African leaders start peace mission in Ukraine

South African President Cyril Ramaphosa, Naledi Pandor, South African Minister of International Relations and Cooperation, Ukraine's Prosecutor General Andriy Kostin and President of the Union of Comoros Azali Assoumani visit a church at a site of a mass grave, in the town of Bucha, amid Russia's attack on Ukraine, outside of Kyiv, Ukraine June 16, 2023. REUTERS/Valentyn Ogirenko
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KYIV, (Reuters) – A delegation of African leaders began a peace mission in Kyiv on Friday, undeterred by what Ukraine said was a volley of Russian missiles intended to greet them in the capital.

At least two explosions rocked the capital but mayor Vitali Klitschko said they were caused by air defences. He reported no deaths or big damage in the city but emergency services said four people, including a child, were hurt in the Kyiv region.

The peace delegation, including leaders from South Africa, Senegal, Zambia, the Comoros and Egypt, met defence ministry representatives ahead of talks planned later on Friday with President Volodymyr Zelenskiy.

The leaders are due to meet Russian President Vladimir Putin in St Petersburg on Saturday and, with Kyiv and Moscow courting the Global South, see a chance to mediate in a war that has hit African countries by disrupting grain and other food supplies.

“The mission is proceeding well and as planned,” the South African presidency said on Twitter after the air strike.

The leaders are seeking agreement on a series of “confidence building measures”, but Kyiv has said its own peace initiative must be the basis of any settlement and has launched a counteroffensive to push back Russian occupying forces.

The Kremlin, which invaded Ukraine in February 2022, has played down the chances of meaningful peace talks with Kyiv. It says conditions for a peace process are not in place, but that it is ready to listen and is open to outside initiatives.

The African leaders, including South African President Cyril Ramaphosa and Senegalese President Macky Sall, began their trip by visiting the town of Bucha, outside Kyiv. Ukraine says Russian occupiers carried out executions, rapes and torture in Bucha, and international investigators are collecting evidence of war crimes. Russia denies the allegations.

LEADERS HEAD FOR AIR-RAID SHELTER

African leaders visit Ukraine
South African President Cyril Ramaphosa, Naledi Pandor, South African Minister of International Relations and Cooperation, Ukraine’s Prosecutor General Andriy Kostin and President of the Union of Comoros Azali Assoumani visit a church at a site of a mass grave, in the town of Bucha, amid Russia’s attack on Ukraine, outside of Kyiv, Ukraine June 16, 2023. REUTERS/Valentyn Ogirenko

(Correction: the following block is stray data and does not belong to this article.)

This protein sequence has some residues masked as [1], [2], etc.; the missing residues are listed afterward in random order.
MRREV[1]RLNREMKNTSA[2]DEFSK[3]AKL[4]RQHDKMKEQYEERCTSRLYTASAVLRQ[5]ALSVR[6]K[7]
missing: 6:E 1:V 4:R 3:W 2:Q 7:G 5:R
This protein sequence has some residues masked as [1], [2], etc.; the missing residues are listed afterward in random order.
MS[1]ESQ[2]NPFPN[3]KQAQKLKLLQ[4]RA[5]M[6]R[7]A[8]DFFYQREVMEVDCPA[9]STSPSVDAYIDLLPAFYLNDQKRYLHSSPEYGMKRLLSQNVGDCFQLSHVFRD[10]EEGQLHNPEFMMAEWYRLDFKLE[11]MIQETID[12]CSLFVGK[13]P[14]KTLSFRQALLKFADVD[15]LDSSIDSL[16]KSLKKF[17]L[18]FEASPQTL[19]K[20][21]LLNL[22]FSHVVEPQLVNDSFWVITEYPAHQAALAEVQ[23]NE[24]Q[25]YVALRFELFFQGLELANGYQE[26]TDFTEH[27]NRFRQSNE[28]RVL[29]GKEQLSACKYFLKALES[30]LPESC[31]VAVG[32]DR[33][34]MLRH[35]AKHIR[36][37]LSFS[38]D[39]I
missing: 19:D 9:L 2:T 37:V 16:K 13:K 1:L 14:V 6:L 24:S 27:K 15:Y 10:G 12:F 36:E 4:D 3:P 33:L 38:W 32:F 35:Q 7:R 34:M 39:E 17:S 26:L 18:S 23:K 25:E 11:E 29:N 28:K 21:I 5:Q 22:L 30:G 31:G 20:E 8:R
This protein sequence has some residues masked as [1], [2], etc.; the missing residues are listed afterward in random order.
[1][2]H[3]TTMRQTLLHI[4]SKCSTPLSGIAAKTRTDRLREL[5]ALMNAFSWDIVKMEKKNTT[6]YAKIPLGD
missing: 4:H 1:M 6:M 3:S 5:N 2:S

Air sirens later blared in Kyiv and Reuters saw the leaders heading into a hotel in the capital to use its air-raid shelter.

Ukraine’s air force said it downed six “Kinzhal” ballistic missiles, six cruise missiles and two drones.

“Russian missiles are a message to Africa: Russia wants more war, not peace,” Ukrainian Foreign Minister Dmytro Kuleba wrote on Twitter.

Andriy Yermak, head of the presidential staff, said: “Whenever a high-ranking foreign delegation visits Ukraine, Russia greets it with a missile attack on our peaceful cities.”

Russia did not immediately comment on the events in Kyiv. It has said its air strikes are aimed against military and other infrastructure, though civilians have often been killed.

draft framework document seen by Reuters says the objective of the African leaders’ mission is to promote peace and encourage the parties to agree to a diplomacy-led process.

Those measures could include a pullback of Russian troops, removal of Russian tactical nuclear weapons from Belarus, suspension of implementation of an International Criminal Court arrest warrant targeting Putin, and relief from the Western sanctions imposed on Russia, it indicated.

An agreement on cessation of hostilities could follow, and would need to be accompanied by negotiations between Russia and the West, the document stated.

African countries have been hit hard by the fallout from the war, which has aggravated food price inflation and worsened existing hunger crises.

A Black Sea grain export deal has helped alleviate some of that pressure, though Russia has suggested it might quit the agreement. Among the measures that could be proposed by the African leaders in the first stage of their engagement was an “unconditional grain and fertiliser deal”.